IBM tool tests mobile apps for people with disabilities

16 March 2015 Consultancy.uk

As a result of usability issues, such as low colour contrast, many mobile apps are not designed for people with disabilities and the elderly. To address this issue, IBM has developed a new tool, the Mobile Accessibility Checker, which tests the accessibility features of iOS and Android mobile apps and alerts developers of any accessibility breaches, after which it offers help to resolve them.

In the interconnected world of today, more than 60% of the world’s population uses a mobile device every day. This could be for a variety of reasons, including working, shopping, reading or watching the news, checking email, listening to music, or texting and making calls. In 2014, the use of mobile applications (apps) grew with 76%, with 1.3 million mobile apps available through Android and 1.2 million through Apple’s App Store as of July 2014. 

Mobile Accessibility Checker
To help app developers design apps that are accessible for billion people with disabilities, including those who are vision and hearing impaired, as well as the elderly, IBM has developed the ‘Mobile Accessibility Checker’. This checker is an automated tool created for iOS and Android mobile apps to test their accessibility features. The tool will automatically alert developers to accessibility breaches, such as colour contrasting and keyboard navigation, and then helps resolve the issues to ensure adherence to accessibility standards and government regulations and to deliver an optimised mobile user experience.

IBM tool tests mobile apps for people with disabilities

Rollout
As part of the Checker’s rollout, IBM will collaborate with accessibility software and services organisation SSB BART Group to create a new mobile accessibility management platform: the SSB BART Accessibility Management Platform for Mobile. This platform will integrate the Mobile Accessibility Checker to produce an automated testing engine for mobile applications and mobile web content on both iOS and Android devices. 

Commenting on the new Checker, IBM Chief Accessibility Officer Frances West says: “Mobile technology has sparked a new era of opportunity for people of all ages and abilities, yet many mobile apps have design flaws that prevent people with disabilities and the elderly from using them effectively. Our researchers saw an opportunity to address this by inventing technology that identifies and corrects usability issues early in the software development process. This makes mobile apps easier to use for people with disabilities, helps developers save on costs and satisfy compliance requirements, and drives greater inclusivity in our communities through mobile technology.”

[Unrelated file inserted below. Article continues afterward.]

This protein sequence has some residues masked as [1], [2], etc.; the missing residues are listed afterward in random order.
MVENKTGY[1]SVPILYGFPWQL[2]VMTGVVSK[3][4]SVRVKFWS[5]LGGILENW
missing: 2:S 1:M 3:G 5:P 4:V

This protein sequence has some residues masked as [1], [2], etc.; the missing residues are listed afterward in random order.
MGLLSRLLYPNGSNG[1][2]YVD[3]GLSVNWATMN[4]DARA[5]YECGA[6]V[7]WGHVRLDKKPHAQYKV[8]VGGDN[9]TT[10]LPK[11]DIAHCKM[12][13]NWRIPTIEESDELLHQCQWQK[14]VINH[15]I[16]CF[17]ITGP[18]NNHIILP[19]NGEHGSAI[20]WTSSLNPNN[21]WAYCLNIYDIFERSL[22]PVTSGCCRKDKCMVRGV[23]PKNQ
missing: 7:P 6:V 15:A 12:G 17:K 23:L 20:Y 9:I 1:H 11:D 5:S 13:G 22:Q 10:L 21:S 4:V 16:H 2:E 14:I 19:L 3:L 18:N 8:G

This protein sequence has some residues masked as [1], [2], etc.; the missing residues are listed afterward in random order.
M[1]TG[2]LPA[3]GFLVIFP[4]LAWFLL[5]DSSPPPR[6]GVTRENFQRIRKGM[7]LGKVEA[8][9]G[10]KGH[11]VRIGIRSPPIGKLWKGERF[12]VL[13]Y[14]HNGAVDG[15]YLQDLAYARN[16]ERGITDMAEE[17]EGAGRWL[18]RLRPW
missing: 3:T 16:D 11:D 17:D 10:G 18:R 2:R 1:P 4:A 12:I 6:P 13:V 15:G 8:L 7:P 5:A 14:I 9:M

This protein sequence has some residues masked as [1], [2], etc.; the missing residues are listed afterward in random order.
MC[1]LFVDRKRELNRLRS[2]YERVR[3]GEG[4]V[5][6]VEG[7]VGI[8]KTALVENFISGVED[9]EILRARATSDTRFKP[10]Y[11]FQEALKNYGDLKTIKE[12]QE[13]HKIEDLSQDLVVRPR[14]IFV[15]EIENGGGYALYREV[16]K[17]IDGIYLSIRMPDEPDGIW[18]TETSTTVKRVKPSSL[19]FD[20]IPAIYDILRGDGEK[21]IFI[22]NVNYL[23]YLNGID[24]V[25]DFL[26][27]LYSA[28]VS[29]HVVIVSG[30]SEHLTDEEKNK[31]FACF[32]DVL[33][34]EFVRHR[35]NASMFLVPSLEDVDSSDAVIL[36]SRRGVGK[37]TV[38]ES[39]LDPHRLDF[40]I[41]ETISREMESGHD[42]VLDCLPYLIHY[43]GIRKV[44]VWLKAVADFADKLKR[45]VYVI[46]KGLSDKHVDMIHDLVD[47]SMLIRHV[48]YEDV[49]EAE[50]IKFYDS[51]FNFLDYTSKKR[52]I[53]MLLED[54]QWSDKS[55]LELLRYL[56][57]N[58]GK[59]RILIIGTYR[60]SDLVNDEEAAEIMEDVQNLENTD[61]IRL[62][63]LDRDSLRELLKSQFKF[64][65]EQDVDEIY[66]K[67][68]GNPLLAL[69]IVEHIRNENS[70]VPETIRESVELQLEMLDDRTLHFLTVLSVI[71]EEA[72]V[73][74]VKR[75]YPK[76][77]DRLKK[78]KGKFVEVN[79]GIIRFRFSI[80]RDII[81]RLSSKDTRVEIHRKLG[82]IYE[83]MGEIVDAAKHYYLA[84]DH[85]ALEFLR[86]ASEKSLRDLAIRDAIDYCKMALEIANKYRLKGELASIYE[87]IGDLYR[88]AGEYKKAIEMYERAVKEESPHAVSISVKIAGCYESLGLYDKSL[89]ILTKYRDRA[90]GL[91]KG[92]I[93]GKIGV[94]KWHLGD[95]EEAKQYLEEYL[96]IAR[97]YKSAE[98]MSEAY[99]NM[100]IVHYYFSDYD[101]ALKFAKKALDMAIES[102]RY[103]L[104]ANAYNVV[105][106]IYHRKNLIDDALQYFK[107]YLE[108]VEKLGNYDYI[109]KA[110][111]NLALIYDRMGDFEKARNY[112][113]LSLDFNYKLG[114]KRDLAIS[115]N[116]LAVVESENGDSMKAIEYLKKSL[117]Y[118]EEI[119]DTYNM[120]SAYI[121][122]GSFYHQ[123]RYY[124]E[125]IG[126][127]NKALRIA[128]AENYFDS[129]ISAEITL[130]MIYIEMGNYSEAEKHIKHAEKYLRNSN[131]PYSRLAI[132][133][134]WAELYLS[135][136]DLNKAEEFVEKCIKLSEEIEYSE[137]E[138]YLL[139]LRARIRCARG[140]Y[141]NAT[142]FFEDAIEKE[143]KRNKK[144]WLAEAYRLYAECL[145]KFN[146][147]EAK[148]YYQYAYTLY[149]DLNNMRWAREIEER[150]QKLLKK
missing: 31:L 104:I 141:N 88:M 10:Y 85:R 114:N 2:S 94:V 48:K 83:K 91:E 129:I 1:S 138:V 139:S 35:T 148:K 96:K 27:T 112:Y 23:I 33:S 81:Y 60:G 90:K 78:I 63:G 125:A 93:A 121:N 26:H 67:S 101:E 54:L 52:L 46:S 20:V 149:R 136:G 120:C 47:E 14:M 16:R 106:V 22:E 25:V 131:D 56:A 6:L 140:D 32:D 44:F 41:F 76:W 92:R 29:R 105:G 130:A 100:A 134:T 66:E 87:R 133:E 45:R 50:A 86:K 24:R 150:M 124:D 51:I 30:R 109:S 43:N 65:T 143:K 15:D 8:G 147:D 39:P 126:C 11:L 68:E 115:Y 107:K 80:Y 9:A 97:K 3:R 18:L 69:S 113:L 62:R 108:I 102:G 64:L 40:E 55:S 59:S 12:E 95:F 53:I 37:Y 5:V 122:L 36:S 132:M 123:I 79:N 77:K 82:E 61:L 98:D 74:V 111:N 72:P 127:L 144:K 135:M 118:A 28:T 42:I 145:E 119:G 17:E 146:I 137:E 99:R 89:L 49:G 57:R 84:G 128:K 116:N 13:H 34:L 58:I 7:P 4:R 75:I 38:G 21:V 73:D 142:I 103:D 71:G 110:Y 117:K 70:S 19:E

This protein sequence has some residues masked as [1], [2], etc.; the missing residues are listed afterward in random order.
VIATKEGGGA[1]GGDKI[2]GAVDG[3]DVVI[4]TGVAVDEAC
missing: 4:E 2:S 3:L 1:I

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Women remain underrepresented in UK's hospitality industry leadership

12 April 2019 Consultancy.uk

Female engagement at the top level of the UK hospitality industry is still lagging, with the vast majority of decision-making roles continue to be held by men. Only 7% of the industry’s FTSE 350 CEOs are women; however, the pay gap in hospitality and leisure is far better than in other industries, at a median of approximately 7%.

The hospitality, travel and leisure (HTL) sector is one of the UK’s largest employers, with 3.2 million people working in its segments. Despite a poor 2018 in terms of tightening consumer spending, the industry is still one of the top sectors in terms of economic activity, hitting £130 billion last year – besting the UK’s automotive, pharmaceutical and aeronautical sectors’ combined activities.